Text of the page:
The original NAS Patuxent building was numbered 101 and current new construction is in the 3,000 series. And that doesn't include the almost 780 housing units on base. The facility has one of the biggest airfields on the East Coast with a 2-1/2 mile long main runway. In addition to Navy Commands that research, test and develop naval air equipment, Naval Air Systems Command (NAVAIRSYSCOM) headquarters moved to NAS Patuxent in 1996. Other building occupants include the U.S. Naval Test Pilot School, New Housing Welcome Center, the Propulsion System Evaluation Facility (PSEF), and two huge buildings called the North Engineering and South Engineering site.
The Naval Air Station (NAS) Patuxent River was commissioned on April 1, 1943, in an effort to centralize widely dispersed air testing facilities established during the pre-World War II years. Spurred on by the events of World War II, the consolidation effort was swift, and farming operations at Cedar Point, Maryland were replaced by flight test operations within a year after ground was broken in 1942.
Naval Air Station Patuxent River was born of an effort to centralize widely dispersed air testing facilities established during the pre-World War II years. Spurred by events of World War II, the consolidation effort was swift, and the farming operations at Cedar Point, Maryland, were replaced by flight test operations within a year after ground was broken in 1942. Rear Admiral John S. McCain, then chief of the Navy's Bureau of Aeronautics, called Patuxent River "the most needed station in the Navy" during the commissioning ceremony on April 1, 1943.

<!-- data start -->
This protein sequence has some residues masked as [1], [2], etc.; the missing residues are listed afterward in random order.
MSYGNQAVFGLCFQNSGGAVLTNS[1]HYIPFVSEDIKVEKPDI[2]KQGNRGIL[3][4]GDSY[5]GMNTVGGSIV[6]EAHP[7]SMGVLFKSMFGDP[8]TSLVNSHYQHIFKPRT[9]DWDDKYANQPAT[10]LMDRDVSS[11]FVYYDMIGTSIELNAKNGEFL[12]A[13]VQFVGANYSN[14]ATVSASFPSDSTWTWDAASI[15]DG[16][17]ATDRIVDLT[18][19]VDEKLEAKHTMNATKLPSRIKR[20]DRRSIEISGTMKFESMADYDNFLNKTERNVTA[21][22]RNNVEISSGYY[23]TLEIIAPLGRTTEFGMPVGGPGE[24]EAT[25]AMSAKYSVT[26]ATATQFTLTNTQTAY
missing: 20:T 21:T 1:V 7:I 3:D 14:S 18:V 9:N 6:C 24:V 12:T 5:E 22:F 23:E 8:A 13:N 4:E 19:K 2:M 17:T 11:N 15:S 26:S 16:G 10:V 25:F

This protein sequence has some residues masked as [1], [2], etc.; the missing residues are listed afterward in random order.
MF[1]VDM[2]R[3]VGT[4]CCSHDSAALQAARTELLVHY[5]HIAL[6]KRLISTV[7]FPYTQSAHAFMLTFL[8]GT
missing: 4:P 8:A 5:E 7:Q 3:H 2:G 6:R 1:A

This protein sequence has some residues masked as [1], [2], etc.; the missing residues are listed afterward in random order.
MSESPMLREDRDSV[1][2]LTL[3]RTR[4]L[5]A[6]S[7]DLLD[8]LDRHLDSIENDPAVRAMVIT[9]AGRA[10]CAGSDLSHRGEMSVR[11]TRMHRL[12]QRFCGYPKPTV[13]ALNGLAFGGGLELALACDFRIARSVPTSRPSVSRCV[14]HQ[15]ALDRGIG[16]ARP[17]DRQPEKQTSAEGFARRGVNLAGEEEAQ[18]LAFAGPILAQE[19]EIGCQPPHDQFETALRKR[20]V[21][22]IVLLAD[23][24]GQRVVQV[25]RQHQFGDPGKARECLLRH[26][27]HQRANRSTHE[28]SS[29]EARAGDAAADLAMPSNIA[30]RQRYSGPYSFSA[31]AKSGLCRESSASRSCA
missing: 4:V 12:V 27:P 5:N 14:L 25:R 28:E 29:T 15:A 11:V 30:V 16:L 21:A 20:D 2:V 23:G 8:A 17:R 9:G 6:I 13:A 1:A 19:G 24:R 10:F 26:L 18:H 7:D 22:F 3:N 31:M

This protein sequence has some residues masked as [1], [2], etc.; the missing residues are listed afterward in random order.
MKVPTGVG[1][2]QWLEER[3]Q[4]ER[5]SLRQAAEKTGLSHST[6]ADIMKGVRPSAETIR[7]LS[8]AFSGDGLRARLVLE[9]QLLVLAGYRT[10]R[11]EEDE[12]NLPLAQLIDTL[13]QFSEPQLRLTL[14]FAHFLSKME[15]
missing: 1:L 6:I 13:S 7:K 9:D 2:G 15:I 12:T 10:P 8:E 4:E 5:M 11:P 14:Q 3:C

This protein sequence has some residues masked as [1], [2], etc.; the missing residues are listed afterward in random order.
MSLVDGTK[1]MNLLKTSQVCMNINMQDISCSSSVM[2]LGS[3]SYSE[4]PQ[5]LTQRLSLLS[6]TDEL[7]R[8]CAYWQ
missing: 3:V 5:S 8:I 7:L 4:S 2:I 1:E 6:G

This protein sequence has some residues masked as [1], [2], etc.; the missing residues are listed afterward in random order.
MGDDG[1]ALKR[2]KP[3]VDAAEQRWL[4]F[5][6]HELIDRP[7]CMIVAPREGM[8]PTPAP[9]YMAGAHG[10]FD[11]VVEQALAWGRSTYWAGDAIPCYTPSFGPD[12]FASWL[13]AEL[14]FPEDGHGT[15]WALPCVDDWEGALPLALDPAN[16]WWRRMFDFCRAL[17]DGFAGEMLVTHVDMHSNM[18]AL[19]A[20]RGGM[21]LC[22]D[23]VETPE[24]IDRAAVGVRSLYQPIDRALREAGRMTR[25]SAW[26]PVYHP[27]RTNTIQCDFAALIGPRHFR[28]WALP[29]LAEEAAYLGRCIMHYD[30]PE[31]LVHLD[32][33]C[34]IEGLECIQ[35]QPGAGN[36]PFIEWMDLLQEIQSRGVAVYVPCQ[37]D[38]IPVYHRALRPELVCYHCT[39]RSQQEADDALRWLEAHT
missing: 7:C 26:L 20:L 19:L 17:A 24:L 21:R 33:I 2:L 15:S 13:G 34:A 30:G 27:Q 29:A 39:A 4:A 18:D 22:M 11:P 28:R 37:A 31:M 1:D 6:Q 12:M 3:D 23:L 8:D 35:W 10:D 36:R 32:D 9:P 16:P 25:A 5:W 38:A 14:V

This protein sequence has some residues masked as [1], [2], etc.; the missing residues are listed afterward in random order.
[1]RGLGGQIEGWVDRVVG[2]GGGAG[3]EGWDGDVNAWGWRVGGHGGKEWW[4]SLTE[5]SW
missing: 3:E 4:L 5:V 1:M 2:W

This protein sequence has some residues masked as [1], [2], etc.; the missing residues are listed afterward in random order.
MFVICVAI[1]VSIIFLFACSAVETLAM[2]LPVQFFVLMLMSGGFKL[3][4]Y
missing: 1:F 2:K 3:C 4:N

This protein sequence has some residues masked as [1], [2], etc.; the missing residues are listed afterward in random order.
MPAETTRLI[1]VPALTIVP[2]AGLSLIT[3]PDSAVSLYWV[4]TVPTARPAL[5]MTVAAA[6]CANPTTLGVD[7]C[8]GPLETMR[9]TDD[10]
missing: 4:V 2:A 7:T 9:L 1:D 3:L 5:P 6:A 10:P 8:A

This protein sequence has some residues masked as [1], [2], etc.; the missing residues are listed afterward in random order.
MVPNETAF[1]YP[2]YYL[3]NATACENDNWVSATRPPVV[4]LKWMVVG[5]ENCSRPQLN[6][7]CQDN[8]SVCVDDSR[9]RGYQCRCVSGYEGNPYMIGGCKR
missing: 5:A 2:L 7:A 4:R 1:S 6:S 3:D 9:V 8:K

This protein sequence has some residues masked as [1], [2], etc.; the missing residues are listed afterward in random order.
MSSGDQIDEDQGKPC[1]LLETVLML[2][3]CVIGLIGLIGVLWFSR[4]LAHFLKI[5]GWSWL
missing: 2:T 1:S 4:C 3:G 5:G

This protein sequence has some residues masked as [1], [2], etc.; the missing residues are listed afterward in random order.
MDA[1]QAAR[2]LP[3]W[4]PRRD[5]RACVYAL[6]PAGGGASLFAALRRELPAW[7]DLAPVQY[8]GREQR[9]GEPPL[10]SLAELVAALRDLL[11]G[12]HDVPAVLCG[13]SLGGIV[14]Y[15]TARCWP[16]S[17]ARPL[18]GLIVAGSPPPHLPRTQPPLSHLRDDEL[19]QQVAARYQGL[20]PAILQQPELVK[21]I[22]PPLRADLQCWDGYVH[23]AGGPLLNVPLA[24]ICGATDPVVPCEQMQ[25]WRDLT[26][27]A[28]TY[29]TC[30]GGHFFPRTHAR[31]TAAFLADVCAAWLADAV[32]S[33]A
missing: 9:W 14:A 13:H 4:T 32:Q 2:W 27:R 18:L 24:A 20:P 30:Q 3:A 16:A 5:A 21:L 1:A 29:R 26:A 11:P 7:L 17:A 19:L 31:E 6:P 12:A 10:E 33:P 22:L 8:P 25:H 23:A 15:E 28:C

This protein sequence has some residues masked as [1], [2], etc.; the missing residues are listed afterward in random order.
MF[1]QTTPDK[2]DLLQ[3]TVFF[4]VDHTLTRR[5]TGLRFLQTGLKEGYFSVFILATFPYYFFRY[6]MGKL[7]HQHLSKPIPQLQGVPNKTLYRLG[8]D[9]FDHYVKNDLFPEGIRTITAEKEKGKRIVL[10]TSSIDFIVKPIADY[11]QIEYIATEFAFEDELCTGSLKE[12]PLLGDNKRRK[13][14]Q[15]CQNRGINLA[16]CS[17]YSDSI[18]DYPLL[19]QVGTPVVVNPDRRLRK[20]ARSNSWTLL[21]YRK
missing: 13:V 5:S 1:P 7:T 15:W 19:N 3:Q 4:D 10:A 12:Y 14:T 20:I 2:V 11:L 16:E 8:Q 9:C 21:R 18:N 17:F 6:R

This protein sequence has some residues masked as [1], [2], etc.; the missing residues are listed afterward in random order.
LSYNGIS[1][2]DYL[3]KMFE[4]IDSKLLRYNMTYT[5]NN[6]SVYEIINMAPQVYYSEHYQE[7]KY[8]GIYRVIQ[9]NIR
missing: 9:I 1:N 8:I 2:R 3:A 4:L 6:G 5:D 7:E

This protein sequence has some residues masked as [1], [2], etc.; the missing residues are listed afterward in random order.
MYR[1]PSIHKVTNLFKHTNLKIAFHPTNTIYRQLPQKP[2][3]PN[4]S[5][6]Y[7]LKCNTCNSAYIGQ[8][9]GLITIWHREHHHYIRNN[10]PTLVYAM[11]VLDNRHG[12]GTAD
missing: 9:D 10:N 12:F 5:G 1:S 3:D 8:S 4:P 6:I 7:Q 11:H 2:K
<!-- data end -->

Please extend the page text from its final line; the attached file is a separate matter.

The Naval Air Test Center was established as a separate entity on June 16, 1945, organizationally dividing the test and support functions. During World War II, hundreds of combat experienced pilots arrived here to test airplanes. Formalized classroom instruction started in 1948 with the establishment of a Test Pilot Training Division.
During the Korean War, Pax was faced with developing jet aircraft and improving existing conventional weapons for the war effort. In 1953, the Tactical Test Division merged with the Service Test Division. The U.S. Naval Test Pilot School was established in 1958 and the Weapons Systems Test Division was established in 1960. Four of original seven astronauts were TPS graduates. In 1961, former Navy test pilot Alan Shepard became the first American in space.
A reorganization took place in 1975, preparing NATC for its role as the Naval Air Systems Command's principal site for development testing. The "new" NATC was comprised of Strike Aircraft, Antisubmarine Aircraft, Rotary Wing Aircraft and Systems Engineering Test directorates. The U.S. Naval Test Pilot School remained intact.